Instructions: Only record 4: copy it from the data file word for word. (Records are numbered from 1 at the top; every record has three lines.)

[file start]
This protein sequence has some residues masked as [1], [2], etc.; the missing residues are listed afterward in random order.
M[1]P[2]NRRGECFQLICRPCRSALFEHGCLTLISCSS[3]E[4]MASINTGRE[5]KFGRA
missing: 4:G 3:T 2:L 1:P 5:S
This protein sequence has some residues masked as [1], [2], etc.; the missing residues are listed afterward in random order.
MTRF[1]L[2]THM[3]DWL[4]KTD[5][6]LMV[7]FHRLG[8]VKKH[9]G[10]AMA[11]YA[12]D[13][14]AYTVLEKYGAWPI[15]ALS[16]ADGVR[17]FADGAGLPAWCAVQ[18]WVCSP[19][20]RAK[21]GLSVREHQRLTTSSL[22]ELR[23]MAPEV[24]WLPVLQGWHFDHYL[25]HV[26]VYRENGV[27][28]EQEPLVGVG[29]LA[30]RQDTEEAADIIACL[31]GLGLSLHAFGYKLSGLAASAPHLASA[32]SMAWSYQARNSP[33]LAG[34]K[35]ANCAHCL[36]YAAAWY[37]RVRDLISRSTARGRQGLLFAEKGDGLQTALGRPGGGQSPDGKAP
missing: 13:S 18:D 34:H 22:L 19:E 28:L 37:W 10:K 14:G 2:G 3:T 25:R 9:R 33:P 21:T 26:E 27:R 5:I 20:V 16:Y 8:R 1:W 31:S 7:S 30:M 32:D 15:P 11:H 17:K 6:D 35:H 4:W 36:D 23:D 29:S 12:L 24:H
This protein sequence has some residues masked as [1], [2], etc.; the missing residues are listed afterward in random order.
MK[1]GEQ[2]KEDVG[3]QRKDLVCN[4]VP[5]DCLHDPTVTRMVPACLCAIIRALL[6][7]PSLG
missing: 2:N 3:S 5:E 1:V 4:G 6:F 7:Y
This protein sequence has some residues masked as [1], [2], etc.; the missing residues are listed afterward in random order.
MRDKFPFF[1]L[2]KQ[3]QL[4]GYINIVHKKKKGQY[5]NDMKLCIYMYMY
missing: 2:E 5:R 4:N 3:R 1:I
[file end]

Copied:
This protein sequence has some residues masked as [1], [2], etc.; the missing residues are listed afterward in random order.
MRDKFPFF[1]L[2]KQ[3]QL[4]GYINIVHKKKKGQY[5]NDMKLCIYMYMY
missing: 2:E 5:R 4:N 3:R 1:I